Sunday, July 25, 2010


The nest on the front gate was finally finished and by the time I went out there with my camera two eggs were in the nest, but no sign of the birds anywhere. No angry calling, which is usually the case when you are near a nest.

Each morning another egg.

Until there were four.

The eggs were laid in the early morning so I never got to photograph number 5 as the bird was now sitting on the nest. I opened the gate and off she flew. No more going out to get the mail that way.
I suppose I had never really given too much thought to egg laying until recently. I'm sure those who have chickens know that the hen doesn't sit until she has a certain number of eggs in the nest. For wrens it appears to be five. The eggs remain cold until she starts to sit which means they all hatch about the same time. I learn many new things every day.
Pity my poor plant. It was doing so well. I may have to beg another cutting from Diana, Sharing Natures garden, next year, but it won't be going in this planter.


  1. She picked the perfect spot... for her way of thinking. It is not so convenient for you, though. :)
    I didn't know that about the certain number of eggs before she will warm them up.

  2. Awe! How sweet! Lovely photos of the eggs!

  3. What a smart lady wren. She wants a comfortable and beautiful home for her little ones. I never knew that about wrens laying habits, either. Darling photos.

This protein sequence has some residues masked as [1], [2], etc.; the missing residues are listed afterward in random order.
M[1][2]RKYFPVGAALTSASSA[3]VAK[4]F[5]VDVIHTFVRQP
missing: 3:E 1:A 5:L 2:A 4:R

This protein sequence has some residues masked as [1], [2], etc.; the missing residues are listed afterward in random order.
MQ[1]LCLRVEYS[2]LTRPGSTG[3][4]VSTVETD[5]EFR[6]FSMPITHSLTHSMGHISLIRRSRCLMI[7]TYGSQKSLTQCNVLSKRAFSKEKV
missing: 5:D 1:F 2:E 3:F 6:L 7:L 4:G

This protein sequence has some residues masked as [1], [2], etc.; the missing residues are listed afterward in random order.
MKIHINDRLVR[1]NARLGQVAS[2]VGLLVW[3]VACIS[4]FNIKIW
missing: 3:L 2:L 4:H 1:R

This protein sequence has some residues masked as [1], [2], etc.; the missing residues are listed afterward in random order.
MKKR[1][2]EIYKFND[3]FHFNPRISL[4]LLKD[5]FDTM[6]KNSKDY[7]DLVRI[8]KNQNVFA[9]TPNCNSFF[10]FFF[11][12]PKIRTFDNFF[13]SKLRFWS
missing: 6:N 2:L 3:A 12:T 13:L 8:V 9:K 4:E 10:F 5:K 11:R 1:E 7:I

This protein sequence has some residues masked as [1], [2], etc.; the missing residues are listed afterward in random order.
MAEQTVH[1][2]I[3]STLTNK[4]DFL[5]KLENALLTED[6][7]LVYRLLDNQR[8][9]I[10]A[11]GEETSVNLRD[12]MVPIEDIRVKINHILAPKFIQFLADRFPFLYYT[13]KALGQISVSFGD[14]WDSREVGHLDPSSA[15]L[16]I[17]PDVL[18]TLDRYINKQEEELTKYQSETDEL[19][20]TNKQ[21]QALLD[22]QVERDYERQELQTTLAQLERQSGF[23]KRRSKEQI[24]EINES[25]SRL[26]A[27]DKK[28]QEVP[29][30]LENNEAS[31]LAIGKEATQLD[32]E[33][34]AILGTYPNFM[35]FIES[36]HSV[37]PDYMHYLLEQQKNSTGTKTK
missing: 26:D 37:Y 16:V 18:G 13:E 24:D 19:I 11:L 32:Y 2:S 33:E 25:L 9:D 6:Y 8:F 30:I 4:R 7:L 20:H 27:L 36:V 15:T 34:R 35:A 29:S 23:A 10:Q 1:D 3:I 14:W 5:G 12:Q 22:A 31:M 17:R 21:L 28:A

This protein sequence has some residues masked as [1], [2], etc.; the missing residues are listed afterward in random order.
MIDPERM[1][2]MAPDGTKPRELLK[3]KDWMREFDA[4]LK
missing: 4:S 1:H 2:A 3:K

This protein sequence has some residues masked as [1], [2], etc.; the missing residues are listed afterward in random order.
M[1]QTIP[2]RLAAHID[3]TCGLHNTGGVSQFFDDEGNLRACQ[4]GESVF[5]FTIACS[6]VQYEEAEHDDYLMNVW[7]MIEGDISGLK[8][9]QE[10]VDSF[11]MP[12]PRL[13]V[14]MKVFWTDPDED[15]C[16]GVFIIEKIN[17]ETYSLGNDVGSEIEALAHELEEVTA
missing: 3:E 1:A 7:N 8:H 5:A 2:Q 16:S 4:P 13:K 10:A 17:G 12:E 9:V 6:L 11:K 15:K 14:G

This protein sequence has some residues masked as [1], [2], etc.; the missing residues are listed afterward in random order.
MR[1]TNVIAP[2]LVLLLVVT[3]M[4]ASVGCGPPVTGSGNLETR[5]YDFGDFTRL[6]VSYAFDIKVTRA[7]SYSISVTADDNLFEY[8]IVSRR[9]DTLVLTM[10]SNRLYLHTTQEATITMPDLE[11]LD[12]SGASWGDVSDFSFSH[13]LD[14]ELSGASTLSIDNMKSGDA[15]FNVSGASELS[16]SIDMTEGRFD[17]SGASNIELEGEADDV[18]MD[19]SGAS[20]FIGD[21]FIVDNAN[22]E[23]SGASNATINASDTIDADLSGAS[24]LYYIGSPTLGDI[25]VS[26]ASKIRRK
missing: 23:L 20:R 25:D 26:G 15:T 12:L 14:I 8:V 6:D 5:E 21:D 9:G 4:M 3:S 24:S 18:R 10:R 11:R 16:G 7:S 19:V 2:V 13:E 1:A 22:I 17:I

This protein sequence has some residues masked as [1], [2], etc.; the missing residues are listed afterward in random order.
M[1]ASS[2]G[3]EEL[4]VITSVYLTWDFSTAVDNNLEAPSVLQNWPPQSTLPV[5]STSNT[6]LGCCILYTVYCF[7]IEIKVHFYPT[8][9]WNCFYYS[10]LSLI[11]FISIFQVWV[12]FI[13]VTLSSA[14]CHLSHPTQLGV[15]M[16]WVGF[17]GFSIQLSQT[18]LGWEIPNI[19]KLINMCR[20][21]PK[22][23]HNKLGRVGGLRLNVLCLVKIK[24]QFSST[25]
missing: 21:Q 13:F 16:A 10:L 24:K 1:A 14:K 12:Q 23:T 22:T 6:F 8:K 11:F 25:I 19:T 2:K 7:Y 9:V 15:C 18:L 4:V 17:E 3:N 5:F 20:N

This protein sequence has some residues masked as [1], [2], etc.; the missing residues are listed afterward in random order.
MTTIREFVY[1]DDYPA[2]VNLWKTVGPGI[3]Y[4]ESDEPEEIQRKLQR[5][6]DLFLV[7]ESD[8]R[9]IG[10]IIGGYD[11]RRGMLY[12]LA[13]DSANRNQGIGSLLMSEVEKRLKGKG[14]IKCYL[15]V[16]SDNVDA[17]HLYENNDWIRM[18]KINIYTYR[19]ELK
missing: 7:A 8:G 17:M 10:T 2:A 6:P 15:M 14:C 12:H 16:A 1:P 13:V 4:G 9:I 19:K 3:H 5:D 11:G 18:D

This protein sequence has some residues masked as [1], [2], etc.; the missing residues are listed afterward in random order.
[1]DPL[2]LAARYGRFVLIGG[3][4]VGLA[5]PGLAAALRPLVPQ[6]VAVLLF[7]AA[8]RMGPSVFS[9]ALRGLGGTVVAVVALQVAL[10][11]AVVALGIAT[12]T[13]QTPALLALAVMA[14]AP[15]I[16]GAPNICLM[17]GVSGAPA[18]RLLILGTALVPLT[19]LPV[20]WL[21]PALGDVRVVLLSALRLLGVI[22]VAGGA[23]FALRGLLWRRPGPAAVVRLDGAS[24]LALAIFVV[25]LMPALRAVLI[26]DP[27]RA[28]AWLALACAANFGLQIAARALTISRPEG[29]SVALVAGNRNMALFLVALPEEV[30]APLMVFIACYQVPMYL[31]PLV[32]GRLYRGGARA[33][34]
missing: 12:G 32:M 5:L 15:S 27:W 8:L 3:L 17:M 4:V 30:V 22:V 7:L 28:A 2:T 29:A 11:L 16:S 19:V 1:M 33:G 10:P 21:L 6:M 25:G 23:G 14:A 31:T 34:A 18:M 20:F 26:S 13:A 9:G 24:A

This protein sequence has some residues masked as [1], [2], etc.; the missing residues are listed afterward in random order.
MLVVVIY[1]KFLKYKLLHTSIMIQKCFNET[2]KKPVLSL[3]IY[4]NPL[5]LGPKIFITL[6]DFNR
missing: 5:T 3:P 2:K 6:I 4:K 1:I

4. Having just been through this myself, she should sit on them for 14-16 days before they hatch. How fun for you. And you're welcome to many more cuttings any time!

  5. How wonderful! I used to have a wrens next just above my back door, we tried to move it gently when the painters came last year but when we put it back the wrens didn't return.

  6. Jan, I just caught up on all your recent posts that I've missed (going back to work has really cut into my blog time!). Things are looking gorgeous at your place as usual!! I had no idea that wrens lay that many eggs at one time. I love the Mexican wild petunia. I used to have a lot of those at my old Austin house, and they were various shades of lilac. Such hardy little things and not a nuisance plant. I wonder how well they would do in my neck of the woods??

  7. Amy- The wren always manages to pick a spot that is inconvenient for us. I dare not leave the potting shed door open for fear of nest building. One time we had to leave the garage door open at the bottom when it was time to feed the nestlings which were in a shoe in the garage.
    Diana- Thanks. I was really enjoying the plant but that huge nest has really set it back.
    Conscious gardener- They always have a few more in the wings in case one doesn't work out for them
    Jean- Maybe I should be congratulating you on being back to work, Blogging does take a lot of time and reading blogs even more. No harm in giving ruellia a try. Want some seeds?

  8. This reminds me of my own bird's nest, except each time I checked, there was a SUBTRACTION. Finally two eggs remained. Only 1 hatched. Then one day I checked and baby bird was gone! :(